“What a blessing that was. These are some of the most sacred nights of my life, getting this much time to spend with people that I loved so dearly and really understanding at a very granular sense what their life story was.”
It was also something that he felt privileged to do for his own young children who would not know them.
“In the small world, big world play, the thing that was so fascinating for me was how geopolitical events and government decisions around Mackenzie King’s cabinet table worked their way down through the bureaucracy into the mail and all of a sudden my (Sakamoto) grandparents have the RCMP knocking at their door.
“It was such a very eye-opening thing. I was working for Ignatieff then and I would report into King’s war room every day. That’s where we held all our meetings.
“When you are at a table like that you can affect the lives of your countrymen.”
He believes political leaders need to learn this lesson every day and his family’s story is proof of that.
The other aspect of this family memoir is what it reveals about Canada in part because that world his grandparents lived in is not so far removed from today.
“The first day I sat down with my grandma, I asked her about why she hadn’t talked about this all before.
“She looked at me in the eye and said ‘Because hate can come back.'”
The prejudice and intolerance of those days was supposed to be gone. History was supposed to be progressive.
“And here we are today. You can’t turn around without seeing some level of intolerance and nativism that is the precursor to a lot of the acts that occurred in Canada during the Second World War” when people were driven out of their homes and saw their businesses stolen.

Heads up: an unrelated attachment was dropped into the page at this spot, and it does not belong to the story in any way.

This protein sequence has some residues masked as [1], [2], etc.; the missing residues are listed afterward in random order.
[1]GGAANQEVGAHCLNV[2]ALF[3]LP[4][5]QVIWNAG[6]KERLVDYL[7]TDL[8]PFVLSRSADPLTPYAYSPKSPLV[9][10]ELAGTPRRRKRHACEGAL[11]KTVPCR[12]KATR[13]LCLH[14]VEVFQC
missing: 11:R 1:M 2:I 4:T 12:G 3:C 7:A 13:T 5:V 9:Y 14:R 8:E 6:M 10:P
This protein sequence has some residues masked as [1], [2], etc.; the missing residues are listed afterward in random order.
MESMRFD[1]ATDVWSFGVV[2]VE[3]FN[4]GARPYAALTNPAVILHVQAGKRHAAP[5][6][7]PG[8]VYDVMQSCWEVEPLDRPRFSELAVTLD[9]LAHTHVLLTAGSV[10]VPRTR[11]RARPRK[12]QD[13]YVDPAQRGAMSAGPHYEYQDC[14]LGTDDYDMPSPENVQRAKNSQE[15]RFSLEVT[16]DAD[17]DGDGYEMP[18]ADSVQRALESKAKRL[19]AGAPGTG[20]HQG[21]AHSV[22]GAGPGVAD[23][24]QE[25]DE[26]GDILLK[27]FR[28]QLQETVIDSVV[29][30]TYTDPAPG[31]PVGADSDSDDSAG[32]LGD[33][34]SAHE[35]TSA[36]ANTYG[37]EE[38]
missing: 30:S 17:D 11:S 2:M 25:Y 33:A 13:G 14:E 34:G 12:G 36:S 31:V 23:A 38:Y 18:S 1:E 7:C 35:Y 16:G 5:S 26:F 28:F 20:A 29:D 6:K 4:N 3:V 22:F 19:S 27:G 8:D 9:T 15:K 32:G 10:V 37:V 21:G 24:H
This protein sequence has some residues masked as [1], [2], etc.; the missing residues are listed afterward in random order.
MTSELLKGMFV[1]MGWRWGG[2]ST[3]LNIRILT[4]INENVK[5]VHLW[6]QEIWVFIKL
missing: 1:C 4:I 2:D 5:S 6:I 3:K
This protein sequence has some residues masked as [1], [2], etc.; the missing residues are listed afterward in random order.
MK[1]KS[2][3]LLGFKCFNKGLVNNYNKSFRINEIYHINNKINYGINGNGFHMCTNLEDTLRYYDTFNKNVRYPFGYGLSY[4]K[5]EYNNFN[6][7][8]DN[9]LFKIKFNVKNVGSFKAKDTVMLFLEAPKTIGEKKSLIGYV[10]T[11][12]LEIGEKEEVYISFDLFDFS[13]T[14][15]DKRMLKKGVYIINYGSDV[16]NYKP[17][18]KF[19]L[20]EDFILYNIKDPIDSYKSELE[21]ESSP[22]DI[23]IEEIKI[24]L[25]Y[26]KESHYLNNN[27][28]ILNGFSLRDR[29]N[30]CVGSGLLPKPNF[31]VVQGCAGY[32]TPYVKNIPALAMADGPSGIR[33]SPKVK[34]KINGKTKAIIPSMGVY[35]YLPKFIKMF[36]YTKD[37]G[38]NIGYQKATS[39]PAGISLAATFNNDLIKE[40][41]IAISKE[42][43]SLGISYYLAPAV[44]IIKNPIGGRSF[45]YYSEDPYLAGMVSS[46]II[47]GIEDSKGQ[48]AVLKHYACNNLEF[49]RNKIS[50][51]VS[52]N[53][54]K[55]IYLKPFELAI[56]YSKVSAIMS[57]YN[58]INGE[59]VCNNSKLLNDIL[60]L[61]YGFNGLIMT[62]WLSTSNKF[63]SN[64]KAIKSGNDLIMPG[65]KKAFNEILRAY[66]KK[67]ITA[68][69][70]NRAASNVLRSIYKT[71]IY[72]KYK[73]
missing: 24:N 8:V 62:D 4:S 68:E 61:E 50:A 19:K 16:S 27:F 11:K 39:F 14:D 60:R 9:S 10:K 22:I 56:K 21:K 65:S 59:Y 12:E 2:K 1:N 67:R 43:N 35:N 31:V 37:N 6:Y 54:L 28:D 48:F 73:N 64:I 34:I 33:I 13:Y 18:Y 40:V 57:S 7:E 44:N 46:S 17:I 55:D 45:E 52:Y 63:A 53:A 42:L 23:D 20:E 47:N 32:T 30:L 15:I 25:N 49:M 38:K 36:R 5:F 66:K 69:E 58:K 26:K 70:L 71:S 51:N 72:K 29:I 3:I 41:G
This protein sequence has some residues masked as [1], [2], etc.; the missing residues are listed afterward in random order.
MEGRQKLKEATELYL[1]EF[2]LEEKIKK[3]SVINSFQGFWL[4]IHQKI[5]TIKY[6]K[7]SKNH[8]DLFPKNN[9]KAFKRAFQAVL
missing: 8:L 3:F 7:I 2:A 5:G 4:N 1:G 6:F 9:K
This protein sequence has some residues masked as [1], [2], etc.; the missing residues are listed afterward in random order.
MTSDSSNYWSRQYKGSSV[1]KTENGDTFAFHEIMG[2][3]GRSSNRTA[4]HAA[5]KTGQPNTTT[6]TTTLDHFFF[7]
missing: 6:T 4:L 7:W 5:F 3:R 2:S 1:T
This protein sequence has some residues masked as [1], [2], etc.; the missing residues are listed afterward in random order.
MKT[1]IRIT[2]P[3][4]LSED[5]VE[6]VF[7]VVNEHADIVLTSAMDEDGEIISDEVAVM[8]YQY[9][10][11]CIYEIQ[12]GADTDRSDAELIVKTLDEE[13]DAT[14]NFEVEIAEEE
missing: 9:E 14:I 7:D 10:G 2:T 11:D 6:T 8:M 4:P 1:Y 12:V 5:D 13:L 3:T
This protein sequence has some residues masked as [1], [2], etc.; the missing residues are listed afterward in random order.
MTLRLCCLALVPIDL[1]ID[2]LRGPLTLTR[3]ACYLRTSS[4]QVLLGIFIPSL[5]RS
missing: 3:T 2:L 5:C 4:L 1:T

“I think, like most Canadians, that this is the finest country in the world to live in, but there is a caveat: To love something you need to love it honestly, warts and all. I love my Grandma Sakamoto warts and all. I love my mom, warts and all. She passed away from alcoholism and I wish that disease didn’t take her.”
Same with a country, he says. Look at the warts, examine them and try to remove them, he added.
“In terms of lessons learned, when hate comes, it always comes wrapped in the flag, whether it’s 1920 or 2018. Citizens have to remember and not get swept in that.”
And it’s incremental: “My grandparents had to report in. Then they got cards and then there was a curfew. And then they all of their stuff and then they were sent to a vacant mining town just outside Lethbridge with a chicken coop for a home.
“They had to drink out of a cattle trough. These were folks that were going to university. Their lives weren’t that different from the rest of society in the 1930s and ’40s in Vancouver.”
This book has a new life with the Canada Reads selection but it has been selling steadily ever since it was published.
“Ultimately this is an incredibly hopeful book,” Sakamoto said. As Leonard Cohen said, there is a crack in everything, that’s how the light gets in.
“The message is they were never defined by those (terrible) years. They recognized that if they let the hate and anger and pain that they felt fester, they would be doing the worst thing possible. They used forgiveness to cleanse their hearts. Forgiveness was personal and forward-looking.”
In town: The author will be at Library and Archives Canada, Pellan Room on March 19 at 7 p.m.
Tickets and information: writersfestival.org